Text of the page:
Brands need to talk about product
There are several ways to define the menswear world we write about.
As classic style, for instance, or about quality and craft. Also as luxury, given such quality is expensive.
But one aspect that is rarely emphasised, and should be more in my opinion, is that it is about product.
Take Stoffa as an example, the casual-wear brand founded by Agyesh Madan. (Asymmetric jacket shown above.)
Every piece in the collection has been obsessed over, whether it's the shape of the zippers or the seam in the back of the jacket collars. The hats were roadtested for months, and meticulously documented on Instagram.
Get into a conversation with Agyesh (below), and his passion for the product becomes immediately apparent.
Just as important as caring about the product is communicating it well.
Drake's sells itself through articles about its products. There will be a whole post about a new length of shirt collar; another about the width of a tie.
Private White VC often takes a similar approach. So do new online brands like Luca Faloni.
For all of them, the product is central - what it is made of, how it is made, and why.
In some cases, this is a natural result of being manufacturers originally (as with Drake's and Private White).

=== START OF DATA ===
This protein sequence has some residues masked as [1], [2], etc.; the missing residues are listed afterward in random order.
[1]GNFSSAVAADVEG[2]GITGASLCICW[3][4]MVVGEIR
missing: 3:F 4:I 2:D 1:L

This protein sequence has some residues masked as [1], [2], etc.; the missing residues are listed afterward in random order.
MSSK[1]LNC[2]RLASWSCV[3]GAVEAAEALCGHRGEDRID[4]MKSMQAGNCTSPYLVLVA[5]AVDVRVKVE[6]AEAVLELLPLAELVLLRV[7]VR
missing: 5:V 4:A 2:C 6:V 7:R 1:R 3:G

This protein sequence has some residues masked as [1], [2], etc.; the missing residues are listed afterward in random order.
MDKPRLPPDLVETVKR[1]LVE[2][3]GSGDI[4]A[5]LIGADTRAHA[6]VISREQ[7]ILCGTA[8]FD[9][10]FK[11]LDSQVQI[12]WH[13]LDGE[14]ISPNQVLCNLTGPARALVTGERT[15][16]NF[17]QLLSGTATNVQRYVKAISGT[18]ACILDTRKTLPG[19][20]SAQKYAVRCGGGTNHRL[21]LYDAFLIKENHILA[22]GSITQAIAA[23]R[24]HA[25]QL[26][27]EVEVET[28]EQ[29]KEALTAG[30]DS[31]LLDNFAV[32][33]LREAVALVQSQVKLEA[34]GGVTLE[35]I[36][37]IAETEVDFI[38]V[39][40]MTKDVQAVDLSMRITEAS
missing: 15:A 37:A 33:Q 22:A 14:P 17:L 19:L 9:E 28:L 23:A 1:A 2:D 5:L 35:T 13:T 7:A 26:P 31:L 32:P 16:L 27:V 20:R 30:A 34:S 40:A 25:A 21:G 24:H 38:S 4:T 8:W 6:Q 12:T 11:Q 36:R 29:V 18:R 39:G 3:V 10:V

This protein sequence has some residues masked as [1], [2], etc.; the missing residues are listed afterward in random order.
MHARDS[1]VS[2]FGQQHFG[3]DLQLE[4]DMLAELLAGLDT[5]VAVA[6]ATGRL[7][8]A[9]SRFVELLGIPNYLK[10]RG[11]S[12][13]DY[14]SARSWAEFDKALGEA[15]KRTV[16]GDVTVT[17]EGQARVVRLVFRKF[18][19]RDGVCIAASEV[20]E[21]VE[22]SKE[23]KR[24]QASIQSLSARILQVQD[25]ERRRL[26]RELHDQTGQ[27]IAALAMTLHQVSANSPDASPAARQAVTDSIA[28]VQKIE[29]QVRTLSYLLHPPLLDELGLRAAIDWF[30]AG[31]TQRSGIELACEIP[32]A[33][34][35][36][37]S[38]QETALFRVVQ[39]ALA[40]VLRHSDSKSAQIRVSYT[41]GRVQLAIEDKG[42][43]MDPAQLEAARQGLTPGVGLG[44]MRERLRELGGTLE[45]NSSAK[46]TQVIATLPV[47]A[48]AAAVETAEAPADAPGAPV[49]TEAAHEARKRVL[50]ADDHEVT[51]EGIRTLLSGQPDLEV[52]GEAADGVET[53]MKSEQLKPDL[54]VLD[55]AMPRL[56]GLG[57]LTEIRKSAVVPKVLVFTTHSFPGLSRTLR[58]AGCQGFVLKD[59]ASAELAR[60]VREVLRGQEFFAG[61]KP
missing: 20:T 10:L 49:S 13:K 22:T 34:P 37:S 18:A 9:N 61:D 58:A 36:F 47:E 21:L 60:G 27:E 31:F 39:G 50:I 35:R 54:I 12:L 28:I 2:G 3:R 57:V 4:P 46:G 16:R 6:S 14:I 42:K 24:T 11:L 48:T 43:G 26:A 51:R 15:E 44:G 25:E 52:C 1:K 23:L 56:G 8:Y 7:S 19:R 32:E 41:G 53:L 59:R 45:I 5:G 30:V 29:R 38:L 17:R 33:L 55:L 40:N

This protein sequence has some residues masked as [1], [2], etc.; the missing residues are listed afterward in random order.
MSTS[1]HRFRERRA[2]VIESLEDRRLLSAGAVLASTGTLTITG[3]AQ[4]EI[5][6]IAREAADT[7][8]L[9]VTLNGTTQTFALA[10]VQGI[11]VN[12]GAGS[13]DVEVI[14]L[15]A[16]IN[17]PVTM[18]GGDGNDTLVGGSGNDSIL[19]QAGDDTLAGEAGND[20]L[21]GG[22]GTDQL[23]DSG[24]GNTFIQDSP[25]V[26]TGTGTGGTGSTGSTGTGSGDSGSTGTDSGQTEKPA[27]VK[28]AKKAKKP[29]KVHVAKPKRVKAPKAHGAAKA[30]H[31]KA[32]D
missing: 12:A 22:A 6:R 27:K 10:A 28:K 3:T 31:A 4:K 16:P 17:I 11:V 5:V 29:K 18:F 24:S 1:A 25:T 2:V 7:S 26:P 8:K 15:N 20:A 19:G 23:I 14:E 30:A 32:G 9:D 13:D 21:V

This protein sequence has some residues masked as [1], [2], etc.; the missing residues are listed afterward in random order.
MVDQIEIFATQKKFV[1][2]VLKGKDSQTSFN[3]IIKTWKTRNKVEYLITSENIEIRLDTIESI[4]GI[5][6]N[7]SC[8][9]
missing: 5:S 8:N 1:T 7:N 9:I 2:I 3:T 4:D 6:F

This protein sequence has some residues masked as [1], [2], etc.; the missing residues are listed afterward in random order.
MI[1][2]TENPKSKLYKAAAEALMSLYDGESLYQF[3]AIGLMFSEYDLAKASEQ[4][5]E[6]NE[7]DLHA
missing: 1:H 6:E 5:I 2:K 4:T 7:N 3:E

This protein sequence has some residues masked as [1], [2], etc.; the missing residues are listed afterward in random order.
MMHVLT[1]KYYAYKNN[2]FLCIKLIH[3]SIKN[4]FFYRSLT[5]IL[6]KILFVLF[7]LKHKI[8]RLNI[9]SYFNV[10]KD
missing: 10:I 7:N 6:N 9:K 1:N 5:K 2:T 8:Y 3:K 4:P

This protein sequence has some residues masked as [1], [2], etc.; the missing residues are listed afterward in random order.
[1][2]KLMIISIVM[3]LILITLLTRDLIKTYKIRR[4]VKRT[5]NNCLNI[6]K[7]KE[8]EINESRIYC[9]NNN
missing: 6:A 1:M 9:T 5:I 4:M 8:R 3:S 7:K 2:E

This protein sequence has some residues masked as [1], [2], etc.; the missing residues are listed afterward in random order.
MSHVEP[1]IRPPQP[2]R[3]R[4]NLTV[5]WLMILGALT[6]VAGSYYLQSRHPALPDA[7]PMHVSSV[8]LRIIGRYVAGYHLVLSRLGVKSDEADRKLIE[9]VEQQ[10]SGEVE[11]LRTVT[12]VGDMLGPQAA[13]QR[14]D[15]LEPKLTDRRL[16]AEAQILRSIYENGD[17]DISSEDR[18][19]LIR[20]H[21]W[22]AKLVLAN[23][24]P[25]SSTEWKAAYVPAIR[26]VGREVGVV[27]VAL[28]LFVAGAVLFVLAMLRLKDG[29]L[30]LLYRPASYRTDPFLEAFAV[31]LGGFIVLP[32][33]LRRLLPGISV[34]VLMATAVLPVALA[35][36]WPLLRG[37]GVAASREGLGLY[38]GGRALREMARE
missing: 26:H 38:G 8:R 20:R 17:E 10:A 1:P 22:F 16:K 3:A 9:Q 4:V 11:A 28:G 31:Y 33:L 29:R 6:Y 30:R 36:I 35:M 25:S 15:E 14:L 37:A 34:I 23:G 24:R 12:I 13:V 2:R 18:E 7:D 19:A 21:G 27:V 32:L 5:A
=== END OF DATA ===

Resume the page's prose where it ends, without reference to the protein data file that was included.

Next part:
But it's striking that others more orientated around design, such as Stoffa or Saman Amel (below), have this same approach.
These brands also talk about style, of course, and sell through imagery and illustration.
But designer brands do this to the exclusion of all else.
They just never talk about their product.
Buy something from a designer brand online, and there will be pretty much no information about why it's special or even it's basic functionality.
Visit a store and it's even worse, as you have to suffer the awkwardness of asking a sales assistant questions that they might not understand, let alone be able to answer.
Where brands produce in-house magazines, they include almost nothing on how and why their products are made.
Even PRs can't help. Many times over the years I've asked PRs for information on a product I love, and either no one internally knows anything, or whatever is known cannot be made public.
There was a particularly good example on Permanent Style back in August, where it took a Ralph Lauren employee to comment anonymously for us to learn anything about the complex way a cardigan it was knitted.
Designer brands are having a hard time at the moment.
One of the reasons is certainly being behind the curve on several retail trends, such as e-commerce and social media.
I would argue that just as important is ignoring the importance of product.
Every new brand today launches by talking about its product - why it thinks the shirt, coat or trainer is better than everything else out there. Kickstarter is full of them.
Big brands need more of this. Information in stores; trained sales staff; buckets of it online where there is no excuse of cost or space.
Brands produce dozens of products every season that are beautifully made and extremely well thought-out.
I just wish they'd tell me about them.
Photography: Jamie Ferguson except knitwear above, Moeez Tali